As someone who has spent more than 30 years studying and researching humans and animals, Herzog sees huge imbalances in where we stand as a world in the 21st century. In essence, for everything good we’re doing, we’re also drastically affecting the animal populations of the world with our differing viewpoints on what is morally good or bad.
“In general, the downside is that things are getting very worse for animals. Americans might be eating less meat, but worldwide the number of meat consumed is expected to double in the next 30 years. And this consumption will be largely supplied by huge factory farms that contribute to global warming,” Herzog warned. “But, the upside is that in developing nations we’re caring more. We’re learning so much about the effect that animals have on humans, and their importance to our daily lives and well-being of the planet.”
But, all is not lost or somber, Herzog emphasized.
“What we’re learning as a society is how to temper logic with common sense and emotion, with emotions a good part of making ethical decisions,” he noted.
That said, how does one keep from going crazy when it comes to your moral compass in regards to animals, loved or consumed?
“With my book, I concluded that moral consistency is overrated,” Herzog said. “You have people who feel guilty driving down the road because their vehicle is killing bugs. Then you have people who spend twice as much on a piece of chicken because that label says ‘free range’ or ‘organic,’ and it’s in an effort to feel better about yourself. But, what one should do to keep from going crazy is simply take small steps and make smarter choices in what they eat and how they treat or interact with their pets — it’s all connected.”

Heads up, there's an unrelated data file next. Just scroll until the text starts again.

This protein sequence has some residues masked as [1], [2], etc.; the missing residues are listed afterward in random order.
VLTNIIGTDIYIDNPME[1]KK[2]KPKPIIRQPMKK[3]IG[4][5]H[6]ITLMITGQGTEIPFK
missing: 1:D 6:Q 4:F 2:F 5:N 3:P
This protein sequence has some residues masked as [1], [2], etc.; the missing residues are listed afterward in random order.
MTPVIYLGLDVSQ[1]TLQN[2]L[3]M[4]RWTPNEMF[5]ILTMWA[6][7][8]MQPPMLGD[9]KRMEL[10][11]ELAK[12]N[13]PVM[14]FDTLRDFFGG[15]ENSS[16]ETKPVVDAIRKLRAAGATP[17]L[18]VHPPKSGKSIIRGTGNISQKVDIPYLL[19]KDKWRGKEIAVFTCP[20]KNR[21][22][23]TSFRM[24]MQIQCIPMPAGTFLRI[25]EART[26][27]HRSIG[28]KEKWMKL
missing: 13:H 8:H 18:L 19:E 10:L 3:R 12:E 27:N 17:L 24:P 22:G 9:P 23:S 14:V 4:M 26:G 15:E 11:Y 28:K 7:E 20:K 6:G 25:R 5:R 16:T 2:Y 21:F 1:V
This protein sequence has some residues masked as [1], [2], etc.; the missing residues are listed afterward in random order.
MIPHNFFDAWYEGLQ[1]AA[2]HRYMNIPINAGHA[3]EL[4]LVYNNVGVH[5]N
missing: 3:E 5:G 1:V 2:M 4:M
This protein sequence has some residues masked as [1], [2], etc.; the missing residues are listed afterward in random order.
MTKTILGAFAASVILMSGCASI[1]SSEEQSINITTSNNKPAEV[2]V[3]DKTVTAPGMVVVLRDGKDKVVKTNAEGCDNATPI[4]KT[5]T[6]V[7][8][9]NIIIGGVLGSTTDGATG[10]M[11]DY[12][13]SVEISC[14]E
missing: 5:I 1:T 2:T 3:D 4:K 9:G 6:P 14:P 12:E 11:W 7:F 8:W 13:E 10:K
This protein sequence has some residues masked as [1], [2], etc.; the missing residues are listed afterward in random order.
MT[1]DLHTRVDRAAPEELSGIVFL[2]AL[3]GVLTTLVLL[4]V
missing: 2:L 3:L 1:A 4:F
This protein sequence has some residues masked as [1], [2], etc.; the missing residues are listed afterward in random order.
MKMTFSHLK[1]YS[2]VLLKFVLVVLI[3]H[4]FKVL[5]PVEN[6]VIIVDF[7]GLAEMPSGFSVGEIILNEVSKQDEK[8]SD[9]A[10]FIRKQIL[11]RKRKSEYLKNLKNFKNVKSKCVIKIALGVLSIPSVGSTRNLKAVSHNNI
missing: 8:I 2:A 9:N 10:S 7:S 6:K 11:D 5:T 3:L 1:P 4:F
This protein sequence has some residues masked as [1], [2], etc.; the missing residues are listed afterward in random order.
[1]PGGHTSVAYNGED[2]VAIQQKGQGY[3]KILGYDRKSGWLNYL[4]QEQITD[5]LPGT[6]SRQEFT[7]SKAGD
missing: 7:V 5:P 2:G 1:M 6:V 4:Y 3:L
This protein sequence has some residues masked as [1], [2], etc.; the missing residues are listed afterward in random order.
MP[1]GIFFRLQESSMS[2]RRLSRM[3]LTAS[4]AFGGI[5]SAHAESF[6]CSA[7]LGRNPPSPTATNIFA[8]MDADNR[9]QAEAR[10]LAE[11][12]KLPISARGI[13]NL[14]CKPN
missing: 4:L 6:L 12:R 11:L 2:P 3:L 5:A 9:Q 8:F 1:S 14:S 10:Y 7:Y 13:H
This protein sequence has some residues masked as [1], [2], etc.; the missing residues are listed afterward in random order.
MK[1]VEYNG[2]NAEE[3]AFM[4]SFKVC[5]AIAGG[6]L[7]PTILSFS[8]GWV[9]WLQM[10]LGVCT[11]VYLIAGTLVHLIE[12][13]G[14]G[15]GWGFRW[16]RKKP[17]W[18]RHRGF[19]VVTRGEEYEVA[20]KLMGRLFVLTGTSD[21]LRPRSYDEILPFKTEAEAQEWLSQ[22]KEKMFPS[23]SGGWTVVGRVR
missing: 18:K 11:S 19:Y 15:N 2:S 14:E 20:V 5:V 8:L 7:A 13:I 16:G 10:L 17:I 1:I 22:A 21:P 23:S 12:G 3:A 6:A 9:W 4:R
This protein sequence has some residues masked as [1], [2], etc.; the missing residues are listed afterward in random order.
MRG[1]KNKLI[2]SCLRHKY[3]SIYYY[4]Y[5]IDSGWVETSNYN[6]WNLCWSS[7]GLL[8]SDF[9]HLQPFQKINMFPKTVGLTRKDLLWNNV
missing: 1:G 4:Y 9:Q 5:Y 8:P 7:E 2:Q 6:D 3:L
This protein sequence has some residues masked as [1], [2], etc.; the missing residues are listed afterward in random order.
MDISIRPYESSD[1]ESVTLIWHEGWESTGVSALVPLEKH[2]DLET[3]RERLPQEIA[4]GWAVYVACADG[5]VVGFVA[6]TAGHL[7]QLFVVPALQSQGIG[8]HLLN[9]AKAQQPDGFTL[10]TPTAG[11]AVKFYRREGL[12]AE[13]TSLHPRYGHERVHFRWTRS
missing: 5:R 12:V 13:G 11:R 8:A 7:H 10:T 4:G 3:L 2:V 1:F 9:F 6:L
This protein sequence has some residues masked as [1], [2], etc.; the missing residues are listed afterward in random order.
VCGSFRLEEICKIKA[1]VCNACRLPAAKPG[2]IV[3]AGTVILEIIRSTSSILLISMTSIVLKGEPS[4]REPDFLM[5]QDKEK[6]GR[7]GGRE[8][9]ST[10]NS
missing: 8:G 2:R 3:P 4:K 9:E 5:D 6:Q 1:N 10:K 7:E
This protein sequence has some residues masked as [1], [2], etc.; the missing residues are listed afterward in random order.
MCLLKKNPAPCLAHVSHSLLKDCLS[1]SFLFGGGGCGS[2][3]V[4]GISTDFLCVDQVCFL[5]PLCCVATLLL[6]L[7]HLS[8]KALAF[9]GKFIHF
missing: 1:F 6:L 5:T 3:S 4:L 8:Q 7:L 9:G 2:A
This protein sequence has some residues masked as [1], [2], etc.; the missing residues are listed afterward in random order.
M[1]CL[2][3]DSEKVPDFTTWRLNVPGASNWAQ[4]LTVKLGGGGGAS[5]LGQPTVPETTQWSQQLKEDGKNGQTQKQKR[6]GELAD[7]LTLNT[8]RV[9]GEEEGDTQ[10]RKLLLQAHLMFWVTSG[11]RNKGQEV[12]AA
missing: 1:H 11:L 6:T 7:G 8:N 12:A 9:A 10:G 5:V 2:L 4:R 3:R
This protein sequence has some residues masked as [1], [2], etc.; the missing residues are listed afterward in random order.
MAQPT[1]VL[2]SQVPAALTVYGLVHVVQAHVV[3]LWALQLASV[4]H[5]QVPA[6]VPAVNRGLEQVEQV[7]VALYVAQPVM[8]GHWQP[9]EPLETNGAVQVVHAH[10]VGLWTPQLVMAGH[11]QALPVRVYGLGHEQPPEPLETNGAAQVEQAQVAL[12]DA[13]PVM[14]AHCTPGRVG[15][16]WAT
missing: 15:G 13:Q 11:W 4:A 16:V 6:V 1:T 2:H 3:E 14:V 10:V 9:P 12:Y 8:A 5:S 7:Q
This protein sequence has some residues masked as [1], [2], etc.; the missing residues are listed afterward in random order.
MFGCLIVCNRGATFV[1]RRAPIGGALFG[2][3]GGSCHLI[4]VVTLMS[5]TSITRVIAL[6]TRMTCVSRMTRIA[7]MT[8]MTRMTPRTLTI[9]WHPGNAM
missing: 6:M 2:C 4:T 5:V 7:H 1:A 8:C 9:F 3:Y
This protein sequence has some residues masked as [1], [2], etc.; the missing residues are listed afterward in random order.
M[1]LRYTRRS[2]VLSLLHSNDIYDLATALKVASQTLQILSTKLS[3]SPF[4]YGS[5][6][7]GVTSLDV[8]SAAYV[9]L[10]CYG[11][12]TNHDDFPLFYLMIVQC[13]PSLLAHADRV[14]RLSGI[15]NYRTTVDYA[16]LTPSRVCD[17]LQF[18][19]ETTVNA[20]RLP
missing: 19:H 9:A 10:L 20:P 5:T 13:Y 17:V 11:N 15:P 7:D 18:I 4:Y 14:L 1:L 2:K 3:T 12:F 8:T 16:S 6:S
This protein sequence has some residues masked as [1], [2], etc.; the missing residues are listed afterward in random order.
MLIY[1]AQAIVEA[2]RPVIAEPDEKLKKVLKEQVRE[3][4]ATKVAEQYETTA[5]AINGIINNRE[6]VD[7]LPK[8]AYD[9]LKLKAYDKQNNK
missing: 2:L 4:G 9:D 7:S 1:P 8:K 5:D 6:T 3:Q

When reading his book, Herzog said there were meat eaters who became vegetarians, and vegetarians who reverted back to meat eaters.
“I don’t want people to read what I have to say and think they’re worthless or a bad pet owner or a bad member of society,” he said. “People can’t beat themselves up over these things. It’s about being aware of your place in society and how to make positive change.”
And after one converses with Herzog, you tend to find yourself with more questions than answers. It’s a sentiment Herzog himself has been wrestling with for his entire career. For each piece of information cultivated and cataloged, another piece is discovered, ready to be held up to the light of scientific merit and public scrutiny. It’s a rabbit hole with no light at the end of the tunnel. But to Herzog, his colleagues and pet lovers, the work goes on, and hopefully in the right direction of sensible progress amid an ever-growing world.
“Animals occupy virtually every aspect of our lives,” Herzog said. “And it’s only now that people are starting to realize this amazing window into our lives, and in the lives of animals, where it all has deep ramifications for human health, and for societal culture.”
Want to know more?
For more information about the works of Dr. Hal Herzog or to purchase his book, go to www.halherzog.com, which also includes links to his popular blog that encompasses a variety of topics about the human/animal interaction.